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Habla Espanol?

Updated on January 16, 2015

Can we communicate?

Growing up in London in the 1980s, I was surrounded by a myriad of different cultures. The influx of immigrants into the UK (my parents included) had hit a steady flow by that point in time and chances were that almost every one of my classmates was either multilingual or at least bi-lingual. Those who weren't, were eventually taught to speak either French or German in school and were so forced to join the growing ranks of linguistic experts in the city. It just was just a necessity. However there was only one common language spoken amongst us and that was English. I had never even heard the question "Habla Espanol?" until I finally moved to America in the late 1990s and my journey into miscommunication with the local immigrant community began and continues to this day. So how did we get to this point where if your skin tone is a little more tan and your features are a little darker, it's a common occurrence to hear the question "Habla Espanol?"

That's a very good question. Let our brief Latino lesson together, begin right here.

A long history of Migration

I was entirely curious but not shocked to learn that Hispanic history in the U.S stretches as far back as the 16th century. Take a moment and consider your last walk through the aisles of your local grocery store and you'll recall that many Latin products surround you and are very common place in most states. It's probably been that way for quite some time and you may not have noticed.

Hispanics have been in the US continuously since that point in time and apparently founded Saint Augustine in Florida. They are in fact the oldest ethnic group after the Native Americans.It's probably been that way for quite some time and you may not have noticed. When I continued my investigation, I discovered what now seems to be common knowledge in classrooms in the US. Spain had actually colonized large areas of what is now California, New Mexico, Arizona, and Texas.

Even as late as 1783 Spain still held at least half of the current day U.S and all of these states were also under the Republic of Mexico after its independence in the 19th century. However through a continued history of war, treaties, purchases (and i'm sure some not so mutual agreements) the U.S managed to gain back territory including some pretty major acquisitions in the forms of Texas, California and Florida. While the majority of Latin residents in Florida are now Cuban - 7% of the population , in Texas and California, Mexicans are the largest representation - 33% and 32% of the population respectively.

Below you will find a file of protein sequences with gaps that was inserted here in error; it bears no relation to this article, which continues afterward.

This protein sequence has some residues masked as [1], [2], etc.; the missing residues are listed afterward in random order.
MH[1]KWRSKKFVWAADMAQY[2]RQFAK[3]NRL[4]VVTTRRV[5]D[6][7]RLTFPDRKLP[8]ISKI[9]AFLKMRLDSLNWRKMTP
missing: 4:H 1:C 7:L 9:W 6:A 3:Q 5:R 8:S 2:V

Latin Flags

Latino Differences

The eventual legal changes regarding some states didn't seem to dampen the Latino growth in America as in 1850 the Spanish population was only 116 943 yet had rapidly grown to a rather impressive population of 53,986,412 by 2010. In fact despite the acquisition of these states, California, Nevada and Texas still boast the top 5 highest proportion of Hispanics per state, yet it's important to point out that when the term 'Hispanic' is used, it is in reference to a different assortment of Latino cultures that exist in America today. Their origins vary from as far as the Dominican Republic to Peru and from Columbia to Puerto Rico. Mexican residents are simply the largest representation of Latinos in the current population.

Population by National Origin 2010 (courtesy of Wikipedia)

(click column header to sort results)
Hispanic Group  
Population  
% of Hispanics  
Mexican
31,798,258
63
Puerto Rican
4,623,716
9.2
Cuban
1,785,547
3.5
Salvadoran
1,648,968
3.3
Dominican
1,414,703
2.8
Guatemalan
1,044,209
2.1
Colombian
908,734
1.8
Spanish
635,253
1.3
Honduran
633,401
1.3
Ecuadorian
564,631
1.1
Peruvian
531,358
1.1
Nicaraguan
348,202
0.7
Argentine
224,952
0.4
Venezuelan
215,023
0.4
Panamanian
165,456
0.3
Chilean
126,810
0.3
Costa Rican
126,418
0.3
Bolivian
99,210
0.2
Uruguayan
56,884
0.1
Paraguayan
20,023
-
All other
3,505,838
6.9
Total